Category Archives: History

The Rise and Fall of Central England Temperatures: Part II

by Tony Brown

This article examines the continued cooling of CET this century

  • Looks at a similar scenario of regional cooling in America
  • Examines CET related urbanisation issues, and the current Met office allowances for this
  • Notes the centuries long general warming of our climate.
  • Notes considerable English seasonal variability over the centuries
  • Examines the key component parts of the weather that affect the British Isles
  • Queries whether wind direction, strength and longevity are major factors in shaping our climate over the centuries.

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The Republic of Science

by Judith Curry

The professional standards of science must impose a framework of discipline and at the same time encourage rebellion against it. – Michael Polanyi (1962)

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George Washington’s winters

by Judith Curry

Frozen rivers, knee-deep snows, sleet, frigid temperatures, and other winter miseries helped shape the story of George Washington’s life.

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History and the limits of the climate consensus

by Judith Curry

Acknowledging the science of global warming does not require accepting that it is immune to criticism.

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The Intermittent Little Ice Age

by Tony Brown

Is our popular understanding of the ‘Little Ice Age’ (LIA) correct, as being a predominantly cold era lasting 500 years, leavened by a few brief warm spells?

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What would Charles Keeling think? Science in spite of politics

by Judith Curry

Perhaps my experience in studying the Earth, initially with few restrictions and later with increasingly sophisticated interaction with government sponsors and various planning committees, will provide a perspective on this great transition from science being primarily an intellectual pastime of private persons to its present status as a major contributor to the quality of human life and the prosperity of nations. – Charles Keeling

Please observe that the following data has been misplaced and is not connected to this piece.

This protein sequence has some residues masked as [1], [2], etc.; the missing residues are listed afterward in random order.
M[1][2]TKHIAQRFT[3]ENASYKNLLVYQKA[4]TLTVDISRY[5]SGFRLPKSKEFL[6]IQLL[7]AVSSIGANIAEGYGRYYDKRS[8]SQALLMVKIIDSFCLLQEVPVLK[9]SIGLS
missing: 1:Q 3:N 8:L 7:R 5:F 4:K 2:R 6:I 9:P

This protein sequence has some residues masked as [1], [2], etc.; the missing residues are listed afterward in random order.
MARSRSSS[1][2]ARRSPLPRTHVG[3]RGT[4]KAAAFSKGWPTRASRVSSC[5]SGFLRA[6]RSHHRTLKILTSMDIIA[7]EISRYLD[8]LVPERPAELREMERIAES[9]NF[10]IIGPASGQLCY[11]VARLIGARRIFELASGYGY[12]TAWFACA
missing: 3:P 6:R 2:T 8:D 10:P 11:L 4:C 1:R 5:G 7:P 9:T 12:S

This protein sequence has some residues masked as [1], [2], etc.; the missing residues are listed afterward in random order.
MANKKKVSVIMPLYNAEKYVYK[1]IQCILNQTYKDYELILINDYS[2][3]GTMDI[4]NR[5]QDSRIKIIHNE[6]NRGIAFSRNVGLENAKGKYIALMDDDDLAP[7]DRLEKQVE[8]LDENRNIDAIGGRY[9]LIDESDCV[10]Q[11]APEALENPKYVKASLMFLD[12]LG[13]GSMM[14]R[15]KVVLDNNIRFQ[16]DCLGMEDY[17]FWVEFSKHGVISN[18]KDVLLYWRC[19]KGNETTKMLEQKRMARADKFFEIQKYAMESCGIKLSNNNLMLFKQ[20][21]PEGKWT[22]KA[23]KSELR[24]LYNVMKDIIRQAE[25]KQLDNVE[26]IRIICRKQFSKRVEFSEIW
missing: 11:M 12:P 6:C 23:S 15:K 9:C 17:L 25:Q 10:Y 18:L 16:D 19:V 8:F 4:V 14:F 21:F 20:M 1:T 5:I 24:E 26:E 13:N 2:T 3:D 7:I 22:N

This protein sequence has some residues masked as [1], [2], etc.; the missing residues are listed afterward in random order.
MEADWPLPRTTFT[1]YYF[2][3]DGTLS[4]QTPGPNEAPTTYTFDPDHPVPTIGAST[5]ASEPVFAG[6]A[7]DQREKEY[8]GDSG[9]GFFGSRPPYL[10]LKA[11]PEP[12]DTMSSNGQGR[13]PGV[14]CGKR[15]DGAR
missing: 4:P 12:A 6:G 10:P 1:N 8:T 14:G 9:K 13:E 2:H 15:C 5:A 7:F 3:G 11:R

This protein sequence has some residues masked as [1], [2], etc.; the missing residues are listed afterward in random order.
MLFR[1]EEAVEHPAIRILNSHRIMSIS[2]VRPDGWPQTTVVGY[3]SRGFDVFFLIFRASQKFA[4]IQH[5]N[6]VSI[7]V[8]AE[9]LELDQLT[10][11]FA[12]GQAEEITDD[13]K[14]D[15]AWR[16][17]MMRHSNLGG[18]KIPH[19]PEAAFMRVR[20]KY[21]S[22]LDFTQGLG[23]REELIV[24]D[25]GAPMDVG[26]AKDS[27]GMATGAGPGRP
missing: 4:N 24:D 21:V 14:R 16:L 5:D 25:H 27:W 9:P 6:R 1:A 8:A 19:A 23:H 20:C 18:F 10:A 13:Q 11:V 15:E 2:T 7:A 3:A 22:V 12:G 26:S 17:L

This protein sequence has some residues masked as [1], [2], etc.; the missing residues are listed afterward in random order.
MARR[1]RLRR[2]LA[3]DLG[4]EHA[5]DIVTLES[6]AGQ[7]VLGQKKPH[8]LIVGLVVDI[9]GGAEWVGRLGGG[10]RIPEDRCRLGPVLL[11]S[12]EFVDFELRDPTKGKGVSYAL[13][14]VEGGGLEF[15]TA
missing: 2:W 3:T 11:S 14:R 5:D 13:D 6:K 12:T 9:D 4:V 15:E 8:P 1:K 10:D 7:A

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‘Scientist’: the evolving story of a word

by Judith Curry

Tracing the acceptance or rejection of “scientist” among researchers not only gives us a history of a word—it also provides insight into the self-image of scientific researchers in the English-speaking world in a time when the social and cultural status of “science” was undergoing tremendous changes. – Melinda Baldwin

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The case for blunders

by Judith Curry

Science is not concerned only with things that we understand. The most exciting and creative parts of science are concerned with things that we are still struggling to understand. Wrong theories are not an impediment to the progress of science. They are a central part of the struggle. – Freeman Dyson

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An energy model for the future, from the 12th century

by Judith Curry

So, are you wondering what we can learn about energy policy from the 12th century?

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‘Noticeable’ climate change

by Tony Brown

Climate changes. How often? In what direction? What is actually meant by ‘climate change?’ Is the current definition useful?

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The inevitable climate catastrophe